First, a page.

With the tagline, “The conscious use of unconscious auto-contact behaviors,”, a new brand named Hairware is now translating hair-related gestures into modern-day messaging techniques.
The wearable technology trend knows no bounds with the concept now coming to the fore within the beauty sector. A new brand named Hairware, with the tagline, “The conscious use of unconscious auto-contact behaviors,” is now translating hair-related gestures into modern-day messaging techniques.
Beauty Technology Designer Katia Vega has teamed up with IoT Specialist Marcio Cunha to create a range of conductive hair extensions for women that have futuristic capabilities. The product has the ability to transform a nonverbal message, such as twirling or stroking hair, into an actionable one, like sending a text message, posting your location, taking a selfie or even recording a conversation.
It works by connecting a specially designed device to the hair extensions that recognizes auto-contact behaviors concealed to outside observers. For the concept to work, the extensions have to be conductive which means they are chemically metalized to enable electrical conductivity. The gadget acts as a capacitive touch sensor that detects touch variations on hair and uses machine learning algorithms in order to recognize a user’s intention. It depends exactly where the user touches her hair, on the top, middle or tip, as to whether a text or location is sent, or a selfie needs to be taken.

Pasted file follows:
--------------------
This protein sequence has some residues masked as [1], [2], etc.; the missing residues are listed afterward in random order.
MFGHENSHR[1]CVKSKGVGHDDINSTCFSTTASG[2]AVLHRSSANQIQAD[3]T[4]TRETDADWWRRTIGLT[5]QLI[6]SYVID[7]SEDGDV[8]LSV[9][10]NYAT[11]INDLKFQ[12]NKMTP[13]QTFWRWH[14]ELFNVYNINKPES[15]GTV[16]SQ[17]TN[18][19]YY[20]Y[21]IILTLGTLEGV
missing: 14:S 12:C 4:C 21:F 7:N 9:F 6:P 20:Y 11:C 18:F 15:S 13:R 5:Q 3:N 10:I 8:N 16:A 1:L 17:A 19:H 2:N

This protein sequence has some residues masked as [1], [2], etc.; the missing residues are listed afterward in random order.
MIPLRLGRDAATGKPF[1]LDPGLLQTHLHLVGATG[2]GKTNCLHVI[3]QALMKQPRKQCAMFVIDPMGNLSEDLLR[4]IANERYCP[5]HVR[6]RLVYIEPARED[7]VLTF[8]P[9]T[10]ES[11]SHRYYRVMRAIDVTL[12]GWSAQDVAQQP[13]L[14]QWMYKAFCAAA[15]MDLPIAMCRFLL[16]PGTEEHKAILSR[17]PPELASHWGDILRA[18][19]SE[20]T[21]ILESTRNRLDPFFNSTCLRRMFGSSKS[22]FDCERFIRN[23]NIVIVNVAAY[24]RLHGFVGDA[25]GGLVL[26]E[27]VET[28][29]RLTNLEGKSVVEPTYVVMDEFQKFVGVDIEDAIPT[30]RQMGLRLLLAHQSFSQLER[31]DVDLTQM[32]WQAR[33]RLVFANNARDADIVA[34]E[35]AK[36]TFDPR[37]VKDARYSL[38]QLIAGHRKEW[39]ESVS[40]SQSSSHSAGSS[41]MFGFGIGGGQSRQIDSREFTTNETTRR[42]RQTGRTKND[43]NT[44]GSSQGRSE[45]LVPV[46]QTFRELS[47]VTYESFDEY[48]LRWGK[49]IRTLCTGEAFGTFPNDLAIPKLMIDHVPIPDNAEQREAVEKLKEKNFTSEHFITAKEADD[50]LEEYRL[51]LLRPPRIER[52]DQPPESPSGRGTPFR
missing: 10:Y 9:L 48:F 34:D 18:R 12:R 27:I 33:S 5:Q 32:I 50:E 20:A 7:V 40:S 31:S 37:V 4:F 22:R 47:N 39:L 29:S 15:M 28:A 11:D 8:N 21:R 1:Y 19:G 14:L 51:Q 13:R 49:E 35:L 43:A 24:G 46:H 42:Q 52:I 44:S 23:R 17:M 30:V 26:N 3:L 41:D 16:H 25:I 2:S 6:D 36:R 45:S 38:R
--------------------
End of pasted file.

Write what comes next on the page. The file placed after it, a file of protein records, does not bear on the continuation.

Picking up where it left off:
So for example, Hairware could be used on a date when the user may want to send a friend a text update but doesn’t want to appear rude by using her phone. It can be used in business meetings to send someone the location mid conversation. It’s all about disguising one’s actions. Or it can be used as a security device in times of need when women don’t feel a situation is safe enough to get out their mobile.
When in certain situations it may be inappropriate or difficult to utilize a visible device and stay connected, which is why something like Hairware has the potential to work. Could this be a sign of how consumers could easily integrate gesture-controlled devices into their routines?
Designer Katia Vega is currently working on a version for men for use in beards.
Image and article via PSFK.com